To install click the Add extension button. That's it.

The source code for the WIKI 2 extension is being checked by specialists of the Mozilla Foundation, Google, and Apple. You could also do it yourself at any point in time.

4,5
Kelly Slayton
Congratulations on this excellent venture… what a great idea!
Alexander Grigorievskiy
I use WIKI 2 every day and almost forgot how the original Wikipedia looks like.
What we do. Every page goes through several hundred of perfecting techniques; in live mode. Quite the same Wikipedia. Just better.
.
Leo
Newton
Brights
Milds

From Wikipedia, the free encyclopedia

Puku
Puku male.jpg
Male (Zambia)
Scientific classification edit
Kingdom: Animalia
Phylum: Chordata
Clade: Tetrapodomorpha
Class: Mammalia
Order: Artiodactyla
Family: Bovidae
Genus: Kobus
Species: K. vardonii
Binomial name
Kobus vardonii
(Livingstone, 1857)
Leefgebied Puku-Kobus vardonii.png

The puku (Kobus vardonii) is a medium-sized antelope found in wet grasslands in southern Democratic Republic of Congo, Namibia, Tanzania, and Zambia.[1] Nearly one-third of all puku are found in protected areas, zoos, and national parks due to their diminishing habitat.[2][3]

Description

Puku stand about 80 cm (31 in) at the shoulder and weigh from 70 to 80 kg (150 to 180 lb). The puku is sandy brown in colour, with the underbelly a slightly lighter brown. The coat is rougher than the similar-sized southern reedbuck, lechwe or impala, or the smaller oribi. Males have 50-cm-long, ridge-structured horns which are very vaguely lyre-shaped.[4]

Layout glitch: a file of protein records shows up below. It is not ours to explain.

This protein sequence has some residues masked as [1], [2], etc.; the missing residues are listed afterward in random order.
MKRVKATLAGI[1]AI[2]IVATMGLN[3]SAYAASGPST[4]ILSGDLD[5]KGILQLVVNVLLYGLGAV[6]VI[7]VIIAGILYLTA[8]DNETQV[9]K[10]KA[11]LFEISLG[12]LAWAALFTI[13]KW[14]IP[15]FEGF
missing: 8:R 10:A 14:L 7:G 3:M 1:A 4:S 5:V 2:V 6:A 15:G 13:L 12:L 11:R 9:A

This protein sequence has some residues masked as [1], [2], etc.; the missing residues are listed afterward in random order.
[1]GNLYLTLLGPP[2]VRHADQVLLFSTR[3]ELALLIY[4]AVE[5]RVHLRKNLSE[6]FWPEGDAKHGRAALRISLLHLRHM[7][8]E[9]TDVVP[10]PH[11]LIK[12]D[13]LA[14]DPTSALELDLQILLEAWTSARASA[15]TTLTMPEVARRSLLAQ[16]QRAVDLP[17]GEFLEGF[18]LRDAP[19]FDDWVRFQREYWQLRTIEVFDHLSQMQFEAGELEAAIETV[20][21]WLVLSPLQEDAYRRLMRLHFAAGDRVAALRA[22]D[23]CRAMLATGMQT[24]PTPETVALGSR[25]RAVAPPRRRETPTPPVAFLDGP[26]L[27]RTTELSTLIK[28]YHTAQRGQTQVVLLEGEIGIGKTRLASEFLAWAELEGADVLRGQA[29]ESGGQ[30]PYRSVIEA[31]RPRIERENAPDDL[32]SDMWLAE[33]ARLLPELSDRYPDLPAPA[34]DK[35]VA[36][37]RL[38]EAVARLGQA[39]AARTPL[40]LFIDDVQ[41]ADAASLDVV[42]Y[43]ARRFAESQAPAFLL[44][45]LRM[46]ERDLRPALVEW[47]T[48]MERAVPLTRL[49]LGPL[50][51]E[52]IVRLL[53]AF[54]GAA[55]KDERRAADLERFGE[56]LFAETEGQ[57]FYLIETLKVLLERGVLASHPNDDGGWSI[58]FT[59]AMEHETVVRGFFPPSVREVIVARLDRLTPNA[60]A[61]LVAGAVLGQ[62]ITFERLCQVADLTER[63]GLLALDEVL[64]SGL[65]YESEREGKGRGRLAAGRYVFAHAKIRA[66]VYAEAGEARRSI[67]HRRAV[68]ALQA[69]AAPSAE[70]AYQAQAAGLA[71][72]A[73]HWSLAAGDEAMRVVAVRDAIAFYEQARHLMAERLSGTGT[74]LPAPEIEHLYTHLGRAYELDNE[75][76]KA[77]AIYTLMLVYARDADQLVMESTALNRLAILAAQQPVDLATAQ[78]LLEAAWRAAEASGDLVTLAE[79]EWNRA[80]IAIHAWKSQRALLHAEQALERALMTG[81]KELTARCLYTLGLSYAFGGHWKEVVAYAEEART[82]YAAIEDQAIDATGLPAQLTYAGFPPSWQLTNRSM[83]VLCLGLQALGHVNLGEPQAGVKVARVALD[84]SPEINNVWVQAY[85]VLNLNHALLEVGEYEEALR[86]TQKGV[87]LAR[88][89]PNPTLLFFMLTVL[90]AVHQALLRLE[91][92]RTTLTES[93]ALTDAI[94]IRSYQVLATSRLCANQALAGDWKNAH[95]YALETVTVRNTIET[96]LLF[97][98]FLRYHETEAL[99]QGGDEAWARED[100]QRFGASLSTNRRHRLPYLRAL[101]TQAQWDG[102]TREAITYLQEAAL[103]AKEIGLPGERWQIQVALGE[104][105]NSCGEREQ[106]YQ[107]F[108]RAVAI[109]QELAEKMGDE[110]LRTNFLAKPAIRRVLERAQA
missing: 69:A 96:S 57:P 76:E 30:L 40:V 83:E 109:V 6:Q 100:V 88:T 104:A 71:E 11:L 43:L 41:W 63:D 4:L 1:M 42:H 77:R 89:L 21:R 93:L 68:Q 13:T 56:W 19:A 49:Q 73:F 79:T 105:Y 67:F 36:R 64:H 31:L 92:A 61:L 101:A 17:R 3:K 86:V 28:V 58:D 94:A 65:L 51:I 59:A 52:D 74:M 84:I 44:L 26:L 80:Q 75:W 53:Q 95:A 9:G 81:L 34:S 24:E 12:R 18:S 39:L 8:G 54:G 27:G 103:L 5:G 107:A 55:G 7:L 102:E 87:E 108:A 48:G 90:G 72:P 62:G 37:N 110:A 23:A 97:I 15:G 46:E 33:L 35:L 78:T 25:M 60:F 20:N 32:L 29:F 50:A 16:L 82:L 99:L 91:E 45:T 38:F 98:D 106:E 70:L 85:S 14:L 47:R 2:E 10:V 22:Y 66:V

Subspecies

There are two subspecies, the Senga Puku (Kobus vardonii senganus) and the southern puku (Kobus vardonii vardonii).

Ecology

Puku are found almost exclusively in marshy grassland and dambos of the Kilombero Valley of Tanzania, where they eat grasses.[3] Puku are crepuscular, active in the early morning and late afternoon. When scared, puku repeat a shrill whistle sound. Females gather in herds of up to 20 individuals. During the rainy season, many herds will come together for added safety, typically reaching around 50 females. Males hold territories and attempt to persuade herds of females to stay within their territories for as long as possible. In the wet season, due to large floods in their habitat they migrate to a high elevation and in dry seasons remain near water.[5]

References

  1. ^ a b IUCN SSC Antelope Specialist Group (2008). "Kobus vardonii". IUCN Red List of Threatened Species. Version 2008. International Union for Conservation of Nature. Retrieved 17 January 2009. Database entry includes a brief justification of why this species is of near threatened
  2. ^ Jenkins, Richard K.B; Maliti, Honori T.; Corti, Graham R. (April 2003). "Conservation of the puku antelope in the Kilombero Valley, Tanzania". Journal of Biodiversity and Conservation. 12 (4): 787–797. doi:10.1023/A:1022426026881. ISSN 0960-3115.
  3. ^ a b Rodgers, W. A. (1984). "Status of puku (Kobus vardoni Livingstone) in Tanzania". African Journal of Ecology. 22 (2): 117–125. doi:10.1111/j.1365-2028.1984.tb00685.x. ISSN 0141-6707.
  4. ^ Skinner, J. D.; Chimimba, Christian T. (2005). The Mammals of the Southern African Sub-region. Cambridge University Press. pp. 685–. ISBN 978-0-521-84418-5.
  5. ^ Macdonald, David Whyte (2006). The Princeton Encyclopedia of Mammals. Princeton University Press.

External links

This page was last edited on 21 June 2018, at 03:58
Basis of this page is in Wikipedia. Text is available under the CC BY-SA 3.0 Unported License. Non-text media are available under their specified licenses. Wikipedia® is a registered trademark of the Wikimedia Foundation, Inc. WIKI 2 is an independent company and has no affiliation with Wikimedia Foundation.